The Sunshine Coast Business Council’s ‘Outlook for Business Investment’ conference hosted last Friday (3 May) provided the 130-plus attendees from the Sunshine Coast business community, as well as representatives from local and state government, with an insight into the challenging investment climate being experienced both nationally and locally.

The conference, hosted at the Maroochy RSL, included a stellar speaker line-up with insights being shared by Business Council of Australia Chief Economist Stephen Walters, Macroeconomist and Partner at Deloitte Access Economics Stephen Smith, Shadow Treasurer, Shadow Minister for Investment and Trade and Shadow Minister for Home Ownership David Janetzki, Property Economist and Director at Innovociti Malcolm Aikman and Group Executive – Economic & Community Development for Sunshine Coast Council Greg Laverty.

SCBC Chair Sandy Zubrinich said the sold-out conference aimed to draw attention to the extended slowdown in business investment around Australia over a long period of time, and the impacts this so-called investment drought is expected to have on the region’s local economy.

“There is much to be concerned about when one considers that Australia’s global competitive ranking has slipped from the fourth to 19th in the past two decades, and closer to home Queensland is sitting at joint fourth in CommSec’s State of the States[1] economic performance report released last month,” Ms Zubrinich said.

“Our speakers highlighted that, nationally, investment as a percentage of GDP is sitting at extremely low levels, similar to the recession of the 1990s, while capital is flowing out of Australia rather than in – a phenomenon last seen a century ago.

“So, what does this mean for the Sunshine Coast? Across the board, our highly qualified panel reiterated that operating in such an extremely competitive investment environment means the onus is firmly on our region to create an appealing, competitive environment for those looking to invest their funds in the future, one that welcomes them with open arms and offers both certainty and support.

“While our strong population growth will inevitably see continued growth in the local economy, it creates pressure on housing and infrastructure and cannot be relied on indefinitely – improved productivity must remain a priority if we are to be a sustainable, strong economy in the long-term capable of attracting major investment.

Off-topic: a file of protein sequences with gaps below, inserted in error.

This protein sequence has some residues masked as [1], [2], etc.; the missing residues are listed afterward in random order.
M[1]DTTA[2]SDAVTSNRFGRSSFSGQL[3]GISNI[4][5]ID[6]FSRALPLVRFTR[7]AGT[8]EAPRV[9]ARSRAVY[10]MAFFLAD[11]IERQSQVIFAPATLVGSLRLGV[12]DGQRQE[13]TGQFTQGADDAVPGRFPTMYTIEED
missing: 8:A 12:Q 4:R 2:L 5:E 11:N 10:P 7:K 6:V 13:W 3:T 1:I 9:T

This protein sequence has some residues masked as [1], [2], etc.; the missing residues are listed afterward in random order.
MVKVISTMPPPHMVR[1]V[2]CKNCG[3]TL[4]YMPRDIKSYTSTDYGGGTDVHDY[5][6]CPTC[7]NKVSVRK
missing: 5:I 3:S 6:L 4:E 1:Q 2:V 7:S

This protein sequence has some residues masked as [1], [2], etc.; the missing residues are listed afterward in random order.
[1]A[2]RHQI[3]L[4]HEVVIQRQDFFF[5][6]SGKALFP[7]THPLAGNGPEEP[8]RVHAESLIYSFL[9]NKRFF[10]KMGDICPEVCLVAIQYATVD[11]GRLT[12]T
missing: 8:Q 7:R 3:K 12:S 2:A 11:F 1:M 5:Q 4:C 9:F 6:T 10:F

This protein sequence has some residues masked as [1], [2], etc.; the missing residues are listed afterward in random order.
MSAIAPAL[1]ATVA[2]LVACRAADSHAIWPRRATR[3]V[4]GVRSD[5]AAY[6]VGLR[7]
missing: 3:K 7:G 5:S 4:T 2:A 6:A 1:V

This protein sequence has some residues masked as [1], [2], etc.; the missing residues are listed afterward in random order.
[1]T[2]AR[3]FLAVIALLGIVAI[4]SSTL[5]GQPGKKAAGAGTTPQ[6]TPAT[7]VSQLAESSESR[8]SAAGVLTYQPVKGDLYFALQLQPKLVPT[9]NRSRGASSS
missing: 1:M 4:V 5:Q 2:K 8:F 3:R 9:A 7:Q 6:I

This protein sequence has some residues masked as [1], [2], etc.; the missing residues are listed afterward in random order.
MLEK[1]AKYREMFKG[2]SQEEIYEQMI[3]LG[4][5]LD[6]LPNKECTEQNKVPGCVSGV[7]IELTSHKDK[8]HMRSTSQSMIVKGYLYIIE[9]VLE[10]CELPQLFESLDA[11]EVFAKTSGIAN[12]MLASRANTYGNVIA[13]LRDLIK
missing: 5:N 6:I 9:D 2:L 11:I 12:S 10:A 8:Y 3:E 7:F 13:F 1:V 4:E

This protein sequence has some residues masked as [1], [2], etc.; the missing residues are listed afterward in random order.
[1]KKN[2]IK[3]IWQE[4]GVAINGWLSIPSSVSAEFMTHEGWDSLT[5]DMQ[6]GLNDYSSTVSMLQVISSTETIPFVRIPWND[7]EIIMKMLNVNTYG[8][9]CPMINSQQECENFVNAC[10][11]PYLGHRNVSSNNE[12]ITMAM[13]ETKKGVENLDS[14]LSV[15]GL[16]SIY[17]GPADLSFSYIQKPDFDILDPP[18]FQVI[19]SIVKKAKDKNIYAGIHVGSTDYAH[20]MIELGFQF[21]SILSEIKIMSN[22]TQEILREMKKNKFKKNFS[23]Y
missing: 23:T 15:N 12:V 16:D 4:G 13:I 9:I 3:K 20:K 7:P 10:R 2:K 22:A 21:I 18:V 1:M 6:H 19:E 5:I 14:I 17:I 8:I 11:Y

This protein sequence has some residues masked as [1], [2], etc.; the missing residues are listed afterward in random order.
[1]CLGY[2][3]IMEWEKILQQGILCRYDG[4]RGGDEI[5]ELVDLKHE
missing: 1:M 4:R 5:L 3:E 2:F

“The challenge around the lack of housing for our workforce, delays in the planning process and minimal long-term commitment to infrastructure, generated robust discussion between members of the business community – including local investors – and representatives from both local and state government in the final panel discussion.

“The Sunshine Coast Business Council’s role, as the leading regional advocate for business and the economy, is to provide a platform where these necessary and sometimes challenging discussions can take place, and where our members have an opportunity to be heard and I thank everyone for their respectful participation.

“Our region has benefitted from solid business investment over the past decade, with significant projects such as the Sunshine Coast Airport, master-planned residential and mixed-use developments and the new Maroochydore City Centre, however, the forward investment pipeline appears to have slowed – a trend the SCBC board has been actively bringing to attention for some time.”

Macroeconomist and Partner at Deloitte Access Economics Stephen Smith shared his insights into the pre- and post-pandemic business investment trends by state and offered his perspective on Australia’s economic outlook.

“In times of economic uncertainty, regional economies can often feel the brunt of a slowdown in business investment. But the growth of the Sunshine Coast region makes continually attracting public and private investment all the more important,” Mr Smith said.

“Investment plays a critical role in spurring economic growth, boosting productivity and strengthening regional economic resilience.”

Ms Zubrinich thanked those who participated in the conference and called on those who attended –both from the business community and those representing government – to consider the lessons learned from the high calibre speaker line-up and to place greater emphasis on collaboration between business and government to drive economic growth in the coming decade.

“At a time when regions across Australia and beyond are competing so fiercely to attract investment, we need the mechanisms in place to be considered favourably, and that has to be an all-of-region approach. By creating a welcoming environment for investors, we can unlock the full potential of our region, create new jobs and deliver the infrastructure and housing we so desperately need.”